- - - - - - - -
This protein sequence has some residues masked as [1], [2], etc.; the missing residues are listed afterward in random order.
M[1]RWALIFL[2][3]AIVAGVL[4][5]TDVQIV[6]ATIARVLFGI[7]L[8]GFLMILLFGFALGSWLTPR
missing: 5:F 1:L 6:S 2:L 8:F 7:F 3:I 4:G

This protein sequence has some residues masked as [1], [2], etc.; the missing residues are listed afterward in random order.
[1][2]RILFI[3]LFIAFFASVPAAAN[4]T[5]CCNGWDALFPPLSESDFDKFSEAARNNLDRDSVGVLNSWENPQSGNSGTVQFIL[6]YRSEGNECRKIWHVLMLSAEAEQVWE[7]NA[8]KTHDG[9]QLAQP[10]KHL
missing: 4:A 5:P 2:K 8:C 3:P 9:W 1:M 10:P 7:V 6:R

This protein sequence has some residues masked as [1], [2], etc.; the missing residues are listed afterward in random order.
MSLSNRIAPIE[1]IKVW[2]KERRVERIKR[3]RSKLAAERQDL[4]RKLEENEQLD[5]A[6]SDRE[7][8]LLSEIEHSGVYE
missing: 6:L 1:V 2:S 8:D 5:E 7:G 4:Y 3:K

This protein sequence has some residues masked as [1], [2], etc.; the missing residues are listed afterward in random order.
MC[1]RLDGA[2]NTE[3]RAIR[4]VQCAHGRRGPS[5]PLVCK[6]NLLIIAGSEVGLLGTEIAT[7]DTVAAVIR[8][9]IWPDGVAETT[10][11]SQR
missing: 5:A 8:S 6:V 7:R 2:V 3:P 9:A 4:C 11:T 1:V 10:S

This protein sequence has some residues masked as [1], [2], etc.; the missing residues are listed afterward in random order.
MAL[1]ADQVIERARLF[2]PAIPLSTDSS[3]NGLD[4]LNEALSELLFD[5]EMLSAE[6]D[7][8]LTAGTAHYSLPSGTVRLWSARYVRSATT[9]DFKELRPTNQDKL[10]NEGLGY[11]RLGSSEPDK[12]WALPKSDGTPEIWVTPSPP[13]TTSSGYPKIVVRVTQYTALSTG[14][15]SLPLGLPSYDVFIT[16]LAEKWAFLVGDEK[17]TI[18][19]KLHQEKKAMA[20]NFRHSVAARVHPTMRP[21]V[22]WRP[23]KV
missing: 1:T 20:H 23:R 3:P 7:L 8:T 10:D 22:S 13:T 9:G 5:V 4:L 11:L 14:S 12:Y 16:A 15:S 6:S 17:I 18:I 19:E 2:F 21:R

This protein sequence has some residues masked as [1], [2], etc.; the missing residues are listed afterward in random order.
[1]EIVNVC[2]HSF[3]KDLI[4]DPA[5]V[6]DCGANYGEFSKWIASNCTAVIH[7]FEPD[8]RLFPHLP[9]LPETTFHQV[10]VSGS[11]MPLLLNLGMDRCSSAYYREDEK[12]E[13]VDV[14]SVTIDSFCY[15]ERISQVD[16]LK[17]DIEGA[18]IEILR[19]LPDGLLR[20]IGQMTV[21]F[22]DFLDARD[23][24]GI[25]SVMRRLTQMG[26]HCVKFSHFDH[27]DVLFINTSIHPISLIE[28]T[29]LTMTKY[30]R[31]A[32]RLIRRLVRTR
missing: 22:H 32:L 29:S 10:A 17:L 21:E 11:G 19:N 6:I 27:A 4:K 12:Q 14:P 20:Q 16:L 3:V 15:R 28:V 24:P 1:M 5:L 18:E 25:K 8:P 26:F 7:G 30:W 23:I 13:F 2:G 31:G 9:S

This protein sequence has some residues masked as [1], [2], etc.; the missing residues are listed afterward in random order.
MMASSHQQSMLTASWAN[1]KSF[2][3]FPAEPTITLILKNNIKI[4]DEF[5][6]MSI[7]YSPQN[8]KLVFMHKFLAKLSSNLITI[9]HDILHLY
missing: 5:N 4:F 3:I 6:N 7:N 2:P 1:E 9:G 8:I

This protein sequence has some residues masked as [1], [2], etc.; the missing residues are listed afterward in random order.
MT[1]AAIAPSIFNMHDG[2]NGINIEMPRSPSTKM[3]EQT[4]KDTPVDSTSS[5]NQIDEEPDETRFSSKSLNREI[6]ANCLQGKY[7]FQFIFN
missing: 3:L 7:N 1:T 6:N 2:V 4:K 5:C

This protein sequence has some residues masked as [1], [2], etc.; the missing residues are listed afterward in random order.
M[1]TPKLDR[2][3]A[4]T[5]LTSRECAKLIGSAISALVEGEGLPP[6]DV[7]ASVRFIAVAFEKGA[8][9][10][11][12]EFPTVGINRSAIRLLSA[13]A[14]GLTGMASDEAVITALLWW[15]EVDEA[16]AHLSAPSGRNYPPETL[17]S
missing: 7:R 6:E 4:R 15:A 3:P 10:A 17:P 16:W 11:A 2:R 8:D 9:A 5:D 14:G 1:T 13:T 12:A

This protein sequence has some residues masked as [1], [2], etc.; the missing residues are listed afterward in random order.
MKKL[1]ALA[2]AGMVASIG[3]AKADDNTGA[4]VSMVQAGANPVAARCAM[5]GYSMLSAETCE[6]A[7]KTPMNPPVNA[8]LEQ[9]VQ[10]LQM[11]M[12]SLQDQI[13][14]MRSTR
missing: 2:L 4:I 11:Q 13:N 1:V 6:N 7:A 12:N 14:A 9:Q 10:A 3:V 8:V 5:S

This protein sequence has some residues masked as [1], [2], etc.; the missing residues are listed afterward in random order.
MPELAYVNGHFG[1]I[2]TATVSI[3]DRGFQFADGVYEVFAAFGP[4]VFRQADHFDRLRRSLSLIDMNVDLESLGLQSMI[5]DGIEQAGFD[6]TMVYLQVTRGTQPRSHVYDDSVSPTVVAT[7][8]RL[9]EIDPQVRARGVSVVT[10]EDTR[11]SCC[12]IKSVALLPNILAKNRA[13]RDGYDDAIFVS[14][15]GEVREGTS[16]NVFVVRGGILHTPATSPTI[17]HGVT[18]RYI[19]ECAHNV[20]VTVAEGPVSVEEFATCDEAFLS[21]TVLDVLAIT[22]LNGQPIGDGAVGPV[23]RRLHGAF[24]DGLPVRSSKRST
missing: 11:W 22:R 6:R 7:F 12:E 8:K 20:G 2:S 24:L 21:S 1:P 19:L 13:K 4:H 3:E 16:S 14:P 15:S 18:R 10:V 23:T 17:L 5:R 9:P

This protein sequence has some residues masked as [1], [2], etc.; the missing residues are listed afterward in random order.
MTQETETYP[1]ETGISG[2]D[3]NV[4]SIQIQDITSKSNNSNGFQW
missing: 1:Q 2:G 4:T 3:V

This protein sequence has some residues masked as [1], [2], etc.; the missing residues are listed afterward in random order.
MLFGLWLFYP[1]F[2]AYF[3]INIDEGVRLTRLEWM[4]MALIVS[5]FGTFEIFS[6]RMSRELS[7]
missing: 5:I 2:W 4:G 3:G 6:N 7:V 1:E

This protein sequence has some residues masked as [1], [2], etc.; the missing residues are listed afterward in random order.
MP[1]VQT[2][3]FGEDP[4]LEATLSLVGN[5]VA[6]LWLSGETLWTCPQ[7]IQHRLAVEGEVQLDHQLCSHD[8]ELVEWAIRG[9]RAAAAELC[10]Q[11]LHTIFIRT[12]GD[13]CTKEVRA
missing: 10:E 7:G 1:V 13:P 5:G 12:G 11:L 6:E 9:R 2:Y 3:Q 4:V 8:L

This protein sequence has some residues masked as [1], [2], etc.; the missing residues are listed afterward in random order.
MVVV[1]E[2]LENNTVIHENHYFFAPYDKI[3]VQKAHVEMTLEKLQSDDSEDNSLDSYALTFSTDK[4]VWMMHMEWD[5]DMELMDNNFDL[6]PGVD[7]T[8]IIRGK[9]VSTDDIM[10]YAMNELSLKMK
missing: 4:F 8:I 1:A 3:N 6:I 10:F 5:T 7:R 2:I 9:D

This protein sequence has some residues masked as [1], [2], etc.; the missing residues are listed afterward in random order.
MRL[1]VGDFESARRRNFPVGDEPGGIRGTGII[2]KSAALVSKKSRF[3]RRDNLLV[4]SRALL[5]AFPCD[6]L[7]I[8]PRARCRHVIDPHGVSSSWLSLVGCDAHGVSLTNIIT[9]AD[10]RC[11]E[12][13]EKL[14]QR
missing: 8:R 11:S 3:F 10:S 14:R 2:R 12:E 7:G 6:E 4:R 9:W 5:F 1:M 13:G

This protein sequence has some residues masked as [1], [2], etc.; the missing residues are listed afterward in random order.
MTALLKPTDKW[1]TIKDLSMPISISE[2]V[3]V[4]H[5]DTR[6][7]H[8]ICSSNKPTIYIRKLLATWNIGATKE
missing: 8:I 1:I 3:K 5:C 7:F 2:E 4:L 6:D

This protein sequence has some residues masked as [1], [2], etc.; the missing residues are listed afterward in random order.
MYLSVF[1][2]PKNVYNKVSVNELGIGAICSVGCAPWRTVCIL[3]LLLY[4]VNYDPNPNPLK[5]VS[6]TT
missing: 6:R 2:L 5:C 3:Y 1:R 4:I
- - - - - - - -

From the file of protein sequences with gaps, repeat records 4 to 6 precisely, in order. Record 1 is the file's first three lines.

This protein sequence has some residues masked as [1], [2], etc.; the missing residues are listed afterward in random order.
MC[1]RLDGA[2]NTE[3]RAIR[4]VQCAHGRRGPS[5]PLVCK[6]NLLIIAGSEVGLLGTEIAT[7]DTVAAVIR[8][9]IWPDGVAETT[10][11]SQR
missing: 5:A 8:S 6:V 7:R 2:V 3:P 9:A 4:C 11:T 1:V 10:S

This protein sequence has some residues masked as [1], [2], etc.; the missing residues are listed afterward in random order.
MAL[1]ADQVIERARLF[2]PAIPLSTDSS[3]NGLD[4]LNEALSELLFD[5]EMLSAE[6]D[7][8]LTAGTAHYSLPSGTVRLWSARYVRSATT[9]DFKELRPTNQDKL[10]NEGLGY[11]RLGSSEPDK[12]WALPKSDGTPEIWVTPSPP[13]TTSSGYPKIVVRVTQYTALSTG[14][15]SLPLGLPSYDVFIT[16]LAEKWAFLVGDEK[17]TI[18][19]KLHQEKKAMA[20]NFRHSVAARVHPTMRP[21]V[22]WRP[23]KV
missing: 1:T 20:H 23:R 3:P 7:L 8:T 10:D 22:S 13:T 9:G 5:V 4:L 11:L 14:S 12:Y 16:A 15:S 6:S 17:I 18:I 19:E 2:F 21:R

This protein sequence has some residues masked as [1], [2], etc.; the missing residues are listed afterward in random order.
[1]EIVNVC[2]HSF[3]KDLI[4]DPA[5]V[6]DCGANYGEFSKWIASNCTAVIH[7]FEPD[8]RLFPHLP[9]LPETTFHQV[10]VSGS[11]MPLLLNLGMDRCSSAYYREDEK[12]E[13]VDV[14]SVTIDSFCY[15]ERISQVD[16]LK[17]DIEGA[18]IEILR[19]LPDGLLR[20]IGQMTV[21]F[22]DFLDARD[23][24]GI[25]SVMRRLTQMG[26]HCVKFSHFDH[27]DVLFINTSIHPISLIE[28]T[29]LTMTKY[30]R[31]A[32]RLIRRLVRTR
missing: 22:H 32:L 29:S 10:A 17:L 21:E 11:G 19:N 6:I 27:A 4:K 12:Q 14:P 20:Q 16:L 3:V 15:R 28:V 24:P 1:M 5:L 18:E 25:K 8:P 26:F 7:G 30:W 23:I 13:F 2:G 31:G 9:S